Advantages are that underground aquifers can hold a large water capacity and there’s no evaporation. There’s also no risk of mosquitoes or algae.

Towns can also avoid costly water cartage when regular water sources dry up to avoid approaching 'day zero'.

A range of MAR techniques have been developed to manage subsurface water storage safely and to reduce impacts to the environment.

Are there examples of water banking or MAR in Australia?

Australia has traditionally relied on surface water reservoirs for supply.

However, forms of underground storage or MAR have been successfully used in parts of South Australia and Western Australia for over 20 years.

Right now, just 8.3 per cent of Australia’s yearly groundwater extraction is replenished through MAR.

There are no water banking initiatives (i.e. MAR systems operating under a water entitlement framework) currently in Australia. Yet there are successful examples of water banking overseas, such as in California, USA.

What are the opportunities for water banking in Australia?
Our assessments show that water banking is suitable for a range of Australian locations.

Water banking is suitable for a range of geographical settings.

We identified 4km3 of potential storage opportunities in the Murray-Darling Basin.

We are also working with the National Water Grid Authority to identify other regional areas where water banking could support irrigated agriculture.

What locations are suitable for water banking?

Geographical assessments are used to determine suitable aquifers and their capacity to store water.

It’s important to factor in an aquifer’s proximity to both the source of water for recharge and demand for water supply.

This has implications for costs and the economic viability of a scheme.

What’s needed to enable uptake?

Research is needed to inform policy. For example, how surface water and groundwater resources can be conjunctively managed.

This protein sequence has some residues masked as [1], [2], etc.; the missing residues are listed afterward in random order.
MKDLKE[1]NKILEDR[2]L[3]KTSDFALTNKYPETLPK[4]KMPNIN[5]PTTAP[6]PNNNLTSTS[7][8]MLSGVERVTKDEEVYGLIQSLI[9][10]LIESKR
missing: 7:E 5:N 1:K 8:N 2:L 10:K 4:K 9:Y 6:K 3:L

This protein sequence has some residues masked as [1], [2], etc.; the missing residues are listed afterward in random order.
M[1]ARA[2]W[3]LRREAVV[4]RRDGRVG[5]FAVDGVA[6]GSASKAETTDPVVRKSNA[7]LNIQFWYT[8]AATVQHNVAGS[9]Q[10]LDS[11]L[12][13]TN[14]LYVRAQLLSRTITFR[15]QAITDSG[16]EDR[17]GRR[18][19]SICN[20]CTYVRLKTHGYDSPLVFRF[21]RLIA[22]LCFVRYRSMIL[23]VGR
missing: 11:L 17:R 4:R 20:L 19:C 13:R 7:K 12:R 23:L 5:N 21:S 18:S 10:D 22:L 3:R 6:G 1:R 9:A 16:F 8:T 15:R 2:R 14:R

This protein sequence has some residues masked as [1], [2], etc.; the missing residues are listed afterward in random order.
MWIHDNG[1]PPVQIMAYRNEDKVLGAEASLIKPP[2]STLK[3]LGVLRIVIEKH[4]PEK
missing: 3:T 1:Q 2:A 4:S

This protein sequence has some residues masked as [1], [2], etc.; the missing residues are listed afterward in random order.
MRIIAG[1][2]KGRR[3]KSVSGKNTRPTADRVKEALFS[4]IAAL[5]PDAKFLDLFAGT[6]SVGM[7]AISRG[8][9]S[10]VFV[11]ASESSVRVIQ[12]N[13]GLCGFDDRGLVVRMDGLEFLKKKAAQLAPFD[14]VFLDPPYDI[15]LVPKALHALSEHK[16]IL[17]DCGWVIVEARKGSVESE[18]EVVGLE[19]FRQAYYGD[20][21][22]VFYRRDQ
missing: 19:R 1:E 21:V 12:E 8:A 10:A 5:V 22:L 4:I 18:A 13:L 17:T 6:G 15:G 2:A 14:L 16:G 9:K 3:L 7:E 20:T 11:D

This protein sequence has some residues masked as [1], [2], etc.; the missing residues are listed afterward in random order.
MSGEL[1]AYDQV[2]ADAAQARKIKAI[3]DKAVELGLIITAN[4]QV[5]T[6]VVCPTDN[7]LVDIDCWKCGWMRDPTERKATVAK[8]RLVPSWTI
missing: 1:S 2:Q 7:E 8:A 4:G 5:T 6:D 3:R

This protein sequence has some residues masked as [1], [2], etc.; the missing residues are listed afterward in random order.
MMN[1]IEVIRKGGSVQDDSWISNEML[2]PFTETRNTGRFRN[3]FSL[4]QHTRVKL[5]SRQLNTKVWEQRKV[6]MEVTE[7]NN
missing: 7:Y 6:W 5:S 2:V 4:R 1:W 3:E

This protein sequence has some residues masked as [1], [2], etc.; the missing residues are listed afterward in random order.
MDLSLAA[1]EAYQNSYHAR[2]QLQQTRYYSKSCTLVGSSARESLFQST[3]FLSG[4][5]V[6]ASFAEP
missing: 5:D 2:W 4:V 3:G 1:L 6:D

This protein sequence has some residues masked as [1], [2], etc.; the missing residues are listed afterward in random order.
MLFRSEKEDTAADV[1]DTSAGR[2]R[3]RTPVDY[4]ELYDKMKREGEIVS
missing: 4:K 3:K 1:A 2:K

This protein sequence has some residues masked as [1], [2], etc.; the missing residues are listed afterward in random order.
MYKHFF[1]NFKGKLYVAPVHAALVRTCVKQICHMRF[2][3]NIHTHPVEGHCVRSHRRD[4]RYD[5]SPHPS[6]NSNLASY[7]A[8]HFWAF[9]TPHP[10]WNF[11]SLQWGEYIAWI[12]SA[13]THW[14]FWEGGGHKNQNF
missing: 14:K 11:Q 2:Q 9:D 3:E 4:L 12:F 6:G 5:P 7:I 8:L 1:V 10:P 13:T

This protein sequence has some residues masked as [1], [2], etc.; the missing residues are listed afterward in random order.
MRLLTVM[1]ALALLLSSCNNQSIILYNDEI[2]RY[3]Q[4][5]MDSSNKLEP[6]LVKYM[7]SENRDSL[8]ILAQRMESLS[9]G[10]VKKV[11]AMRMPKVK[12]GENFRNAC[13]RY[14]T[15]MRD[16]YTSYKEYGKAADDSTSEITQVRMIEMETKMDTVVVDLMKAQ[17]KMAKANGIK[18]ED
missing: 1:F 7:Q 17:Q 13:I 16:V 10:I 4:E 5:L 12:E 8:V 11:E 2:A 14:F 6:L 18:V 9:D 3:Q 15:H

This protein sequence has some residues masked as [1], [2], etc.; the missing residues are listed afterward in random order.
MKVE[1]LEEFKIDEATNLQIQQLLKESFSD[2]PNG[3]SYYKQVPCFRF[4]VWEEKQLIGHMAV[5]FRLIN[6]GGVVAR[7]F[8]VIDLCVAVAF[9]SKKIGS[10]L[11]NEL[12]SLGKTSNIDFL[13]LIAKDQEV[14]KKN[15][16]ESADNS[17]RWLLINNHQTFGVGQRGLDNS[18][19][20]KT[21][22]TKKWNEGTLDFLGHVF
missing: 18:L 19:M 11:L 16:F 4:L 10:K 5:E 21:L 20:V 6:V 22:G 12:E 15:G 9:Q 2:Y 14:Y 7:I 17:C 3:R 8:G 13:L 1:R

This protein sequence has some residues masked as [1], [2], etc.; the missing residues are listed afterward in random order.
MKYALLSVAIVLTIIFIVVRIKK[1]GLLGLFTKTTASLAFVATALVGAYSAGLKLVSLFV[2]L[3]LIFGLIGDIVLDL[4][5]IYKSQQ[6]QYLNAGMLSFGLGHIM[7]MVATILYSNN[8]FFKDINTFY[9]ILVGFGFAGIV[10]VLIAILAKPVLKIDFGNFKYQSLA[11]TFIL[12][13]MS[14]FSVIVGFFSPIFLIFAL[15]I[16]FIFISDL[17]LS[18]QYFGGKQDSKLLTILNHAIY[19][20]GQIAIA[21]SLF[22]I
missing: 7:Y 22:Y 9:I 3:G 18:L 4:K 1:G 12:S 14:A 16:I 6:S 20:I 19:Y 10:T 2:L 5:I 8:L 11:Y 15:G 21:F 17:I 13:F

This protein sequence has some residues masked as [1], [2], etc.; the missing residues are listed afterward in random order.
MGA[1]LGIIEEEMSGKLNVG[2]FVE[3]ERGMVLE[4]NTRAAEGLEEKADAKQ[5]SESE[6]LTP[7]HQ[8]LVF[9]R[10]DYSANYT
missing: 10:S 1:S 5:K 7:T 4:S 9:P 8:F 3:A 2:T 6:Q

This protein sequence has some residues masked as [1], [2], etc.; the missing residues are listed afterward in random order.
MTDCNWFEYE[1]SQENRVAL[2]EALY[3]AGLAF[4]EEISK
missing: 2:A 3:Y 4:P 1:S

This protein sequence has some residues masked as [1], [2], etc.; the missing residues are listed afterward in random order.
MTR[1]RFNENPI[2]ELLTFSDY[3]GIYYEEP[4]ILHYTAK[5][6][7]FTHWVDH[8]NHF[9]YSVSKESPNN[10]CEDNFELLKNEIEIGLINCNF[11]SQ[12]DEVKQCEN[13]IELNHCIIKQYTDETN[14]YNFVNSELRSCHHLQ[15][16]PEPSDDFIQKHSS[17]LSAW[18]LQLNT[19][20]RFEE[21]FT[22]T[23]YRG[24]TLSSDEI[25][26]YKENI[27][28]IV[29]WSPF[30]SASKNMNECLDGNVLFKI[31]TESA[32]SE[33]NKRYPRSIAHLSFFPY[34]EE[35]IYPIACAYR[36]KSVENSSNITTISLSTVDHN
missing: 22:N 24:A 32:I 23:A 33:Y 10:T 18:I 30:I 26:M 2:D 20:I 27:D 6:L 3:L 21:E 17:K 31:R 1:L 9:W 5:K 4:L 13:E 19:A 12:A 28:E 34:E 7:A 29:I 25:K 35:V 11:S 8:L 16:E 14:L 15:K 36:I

Demonstration sites are also needed to show that water banking can be sustainably operated and scaled.

We are undertaking research to understand key enablers to water banking in the Murray Darling Basin and other regions.

How much does it cost?

Water banking can be very cost effective, although costs vary depending on the system applied.

There are a range of MAR systems and the type applied depends on the geographic context and intended end water use, such as for drinking water or irrigation purposes.

In our 2022 study, we modelled a range of scenarios to bank surface water and the costs involved, as pictured below. Average costs are based on two to three different scenarios.

Graphic depicting four MAR systems and indicative costs

Indicative costs for different systems

Recharge release

  • $0.06/kL - Levelised cost
  • Low - Opex
  • Low - Capex
  • 14% -Opex/Capex

Infiltration basin

  • $0.10/kL - Levelised cost
  • Med - Capex
  • Low - Opex
  • 4% - Opex/Capex

Recharge weir

  • $0.20/kL - Levelised cost
  • Med - Capex
  • Low - Opex
  • 4% - Opex/Capex

Well injection

  • $0.30/kL - Levelised cost
  • High - Capex
  • High  - Opex
  • 4% - Opex/Capex
We modelled the indicative water costs across different MAR systems.

What is our Drought Resilience Mission focused on?

Our groundwater experts are:

  • Looking at how best to store water underground
  • Understanding and mitigating risks so water is safe for people and the environment
  • Tailored solution to the need and location
  • Securing demonstration sites.